Gig review: Gren Bartley


LEITH Folk Club's gatherings at the Village provide a cosy environment for performers, and East Midlands-bred folk singer-songwriter Gren Bartley has a gently personable way about him which fitted right in with these surroundings. He told cute stories about him and his girlfriend adopting a cat; about a time (pre-girlfriend) when he seduced a Russian girl he liked, only to fall asleep on sofa as soon as they got back to his flat; and about seeing Glencoe for the first time and only being able to soundtrack the experience with a copy of Prince's Greatest Hits.

All of which was very endearing, but it also served to sap his credibility when he digressed into blues territory. While his playing was consistently excellent, a version of Skip James's Look at the People Standing at the Judgement, for example, didn't exactly carry a huge biblical punch. At the other end of the spectrum, there were a few saccharine numbers – in particular, his take on Eric Bibb's Panama Hat – so sweet they could have dissolved teeth.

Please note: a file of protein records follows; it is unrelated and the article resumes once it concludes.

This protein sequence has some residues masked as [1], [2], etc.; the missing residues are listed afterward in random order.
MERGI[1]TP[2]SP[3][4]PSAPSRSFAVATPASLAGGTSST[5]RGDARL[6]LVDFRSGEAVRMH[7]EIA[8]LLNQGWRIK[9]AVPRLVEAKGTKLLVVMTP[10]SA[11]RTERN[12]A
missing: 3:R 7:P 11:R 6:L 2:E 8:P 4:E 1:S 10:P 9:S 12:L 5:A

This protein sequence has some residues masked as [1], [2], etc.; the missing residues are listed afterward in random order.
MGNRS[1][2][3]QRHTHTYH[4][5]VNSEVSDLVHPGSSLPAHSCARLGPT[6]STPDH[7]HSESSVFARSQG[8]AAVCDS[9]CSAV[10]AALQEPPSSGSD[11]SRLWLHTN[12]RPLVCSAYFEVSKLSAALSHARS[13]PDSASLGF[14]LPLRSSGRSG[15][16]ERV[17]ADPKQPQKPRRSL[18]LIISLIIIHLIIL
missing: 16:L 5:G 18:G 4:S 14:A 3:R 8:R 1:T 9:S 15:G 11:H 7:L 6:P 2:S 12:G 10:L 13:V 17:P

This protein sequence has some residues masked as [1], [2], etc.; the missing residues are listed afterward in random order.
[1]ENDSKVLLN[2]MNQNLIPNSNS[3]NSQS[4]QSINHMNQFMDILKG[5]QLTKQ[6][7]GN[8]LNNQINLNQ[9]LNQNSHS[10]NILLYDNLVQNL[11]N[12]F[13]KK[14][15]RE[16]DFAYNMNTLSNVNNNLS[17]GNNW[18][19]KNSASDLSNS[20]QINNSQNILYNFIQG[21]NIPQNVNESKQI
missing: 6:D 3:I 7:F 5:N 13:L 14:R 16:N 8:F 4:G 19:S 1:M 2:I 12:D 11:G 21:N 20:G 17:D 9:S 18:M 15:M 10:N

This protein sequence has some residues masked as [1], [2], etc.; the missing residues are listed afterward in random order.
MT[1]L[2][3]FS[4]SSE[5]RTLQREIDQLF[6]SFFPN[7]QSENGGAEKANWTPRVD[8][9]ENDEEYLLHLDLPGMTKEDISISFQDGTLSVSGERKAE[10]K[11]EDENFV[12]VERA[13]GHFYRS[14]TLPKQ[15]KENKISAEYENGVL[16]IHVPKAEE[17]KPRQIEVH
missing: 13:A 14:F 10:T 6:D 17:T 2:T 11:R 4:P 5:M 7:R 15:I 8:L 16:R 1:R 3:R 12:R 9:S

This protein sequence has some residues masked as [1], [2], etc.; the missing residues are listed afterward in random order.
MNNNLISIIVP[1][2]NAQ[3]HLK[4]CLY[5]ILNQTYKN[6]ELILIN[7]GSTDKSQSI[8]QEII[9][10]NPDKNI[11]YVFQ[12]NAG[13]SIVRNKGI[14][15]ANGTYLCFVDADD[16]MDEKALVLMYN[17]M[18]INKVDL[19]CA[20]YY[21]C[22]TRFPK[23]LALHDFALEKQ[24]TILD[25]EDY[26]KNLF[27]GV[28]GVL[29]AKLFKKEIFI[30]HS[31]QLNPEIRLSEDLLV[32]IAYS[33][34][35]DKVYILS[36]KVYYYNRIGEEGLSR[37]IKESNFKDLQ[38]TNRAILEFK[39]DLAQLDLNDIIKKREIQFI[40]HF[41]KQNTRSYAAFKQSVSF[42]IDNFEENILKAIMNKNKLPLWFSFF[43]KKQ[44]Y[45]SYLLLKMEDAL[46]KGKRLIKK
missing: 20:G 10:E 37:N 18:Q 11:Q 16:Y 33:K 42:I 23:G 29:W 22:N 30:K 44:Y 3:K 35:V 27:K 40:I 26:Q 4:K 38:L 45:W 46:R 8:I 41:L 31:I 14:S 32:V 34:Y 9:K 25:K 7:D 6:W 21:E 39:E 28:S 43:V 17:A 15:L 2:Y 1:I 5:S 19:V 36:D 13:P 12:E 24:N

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In the middle ground, though, where the blues influences merge with folk roots and an MOR rock style, Bartley has a range of fine songs of his own and others' devising. Among the finest of his own tracks are the delicate ballads Favourite Red Coat and Some People Are Not Interested In Love, and the more traditional-styled The Shepherd Of Etive Mor, the song Bartley wrote in tribute to that view of Glencoe.

At one point, Bartley described a song as having been influenced by Morrissey: miserable lyrics to a happy tune, in his words. It perfectly summed up the best parts of this set, including covers of Blind Willie Johnson's You'll Need Somebody On Your Bond and Richard Thompson's 1952 Vincent Black Lightning.